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Glen Bulot

Glen Bulot

OCLM project manager

 

Contact and Networks :

 

glen.bulot@univ-ubs.fr

Linkedin

Research Gate

 

Skills

 

Littoral hydro-morphodynamics

Professional UAV pilot

Project management

Field data acquisition and analysis

Scientific communication

Photograph

OCLM and Social media management

Citizen participatory sciences

About

As a LGO UBS engineer, Glen Bulot is a project manager for the Citizen Observatory of the Morbihan Coast (OCLM). With great motivation, he manages data acquisition and processing, ensures relations with various associations and trains citizens in participatory sciences where he brings all his expertise to meet the demands of citizens, professionals and territorial institutions. Moreover, as a coastal project manager, he actively participates in various research projects on the dynamics and management of coastal systems on a national and international scale. He masters the hydrodynamic measurement tools (current-wave meters, wave-gauges, etc.), topography (DGPS, Tacheometer) and sedimentary (sampling, particle size analysis) necessary for the operation of LGO projects. He is also a professional UAV pilot and actively develops tools and processing methods for photogrammetry.

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Interview : Engineer, littoral project manager

What is your career path ?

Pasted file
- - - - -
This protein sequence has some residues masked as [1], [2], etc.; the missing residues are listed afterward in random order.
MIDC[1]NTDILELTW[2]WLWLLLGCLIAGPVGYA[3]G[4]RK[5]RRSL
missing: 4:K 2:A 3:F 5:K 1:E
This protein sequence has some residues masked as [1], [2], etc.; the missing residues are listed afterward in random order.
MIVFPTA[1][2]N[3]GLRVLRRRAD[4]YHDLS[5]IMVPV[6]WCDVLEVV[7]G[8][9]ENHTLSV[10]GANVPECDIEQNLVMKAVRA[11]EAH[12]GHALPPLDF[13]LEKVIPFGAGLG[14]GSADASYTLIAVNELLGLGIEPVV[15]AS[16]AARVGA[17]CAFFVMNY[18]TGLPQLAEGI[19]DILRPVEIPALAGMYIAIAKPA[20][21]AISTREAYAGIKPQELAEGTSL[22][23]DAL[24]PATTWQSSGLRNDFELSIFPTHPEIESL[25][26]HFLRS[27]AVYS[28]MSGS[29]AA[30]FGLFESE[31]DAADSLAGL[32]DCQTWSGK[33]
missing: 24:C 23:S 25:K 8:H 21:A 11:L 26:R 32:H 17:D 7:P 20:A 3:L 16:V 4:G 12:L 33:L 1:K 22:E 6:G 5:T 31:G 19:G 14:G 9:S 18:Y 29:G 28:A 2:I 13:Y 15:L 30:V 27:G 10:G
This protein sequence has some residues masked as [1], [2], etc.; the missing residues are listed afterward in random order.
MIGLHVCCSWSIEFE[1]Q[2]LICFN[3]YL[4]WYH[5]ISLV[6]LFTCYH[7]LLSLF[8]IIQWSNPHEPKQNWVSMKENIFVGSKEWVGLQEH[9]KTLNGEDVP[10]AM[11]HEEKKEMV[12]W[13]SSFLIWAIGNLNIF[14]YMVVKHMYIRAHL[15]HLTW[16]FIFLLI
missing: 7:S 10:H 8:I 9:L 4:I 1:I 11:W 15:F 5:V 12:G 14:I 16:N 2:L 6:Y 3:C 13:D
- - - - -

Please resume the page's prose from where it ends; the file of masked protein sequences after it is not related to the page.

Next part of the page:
I began with a bachelor's degree in environmental science, in which I specialized step by step in geosciences and littoral. I proceeded to continue with a Master's degree in Coastal Resources Engineering and Management, taught by the laboratory. During my 1st-year internship, I conducted a hydro-morpho-sedimentary study of the Guidel beach site (Cliff beach, Du Pouldu, La Flèche, Sand strip associate, and the Laïta River estuary). Since 1954 through current data, I took an interest in the evolution of this particular site at different time scales. During my 2nd-year internship, I participated in an impact study at the Trinité-sur-Mer port for the Morbihan Port Company.

Click Here to know more about IGREC Master's degree

Why did you choose a sea-related career path ?

Simply because I live at the seashore, precisely on an island. I’m naturally very interested and concerned about all the issues linked to this environment. Moreover, during my academic path, the sea came to me naturally, and I got hooked very quickly.

You regularly observe the Morbihan beaches and their evolution: Should we be concerned about coastal erosion and sea level rise?

Indeed, in some areas of Morbihan, and, of course, further away, erosion and sea level rise will be a huge issue for many people. However, I don't think that I'm 'worried.' Starting today, we have to prevent this evolution and think about the action and behavior we have to adopt. My concern is more focused toward the acknowledgment of these subjects by public authorities and population. It is crucial not to underestimate the future impact.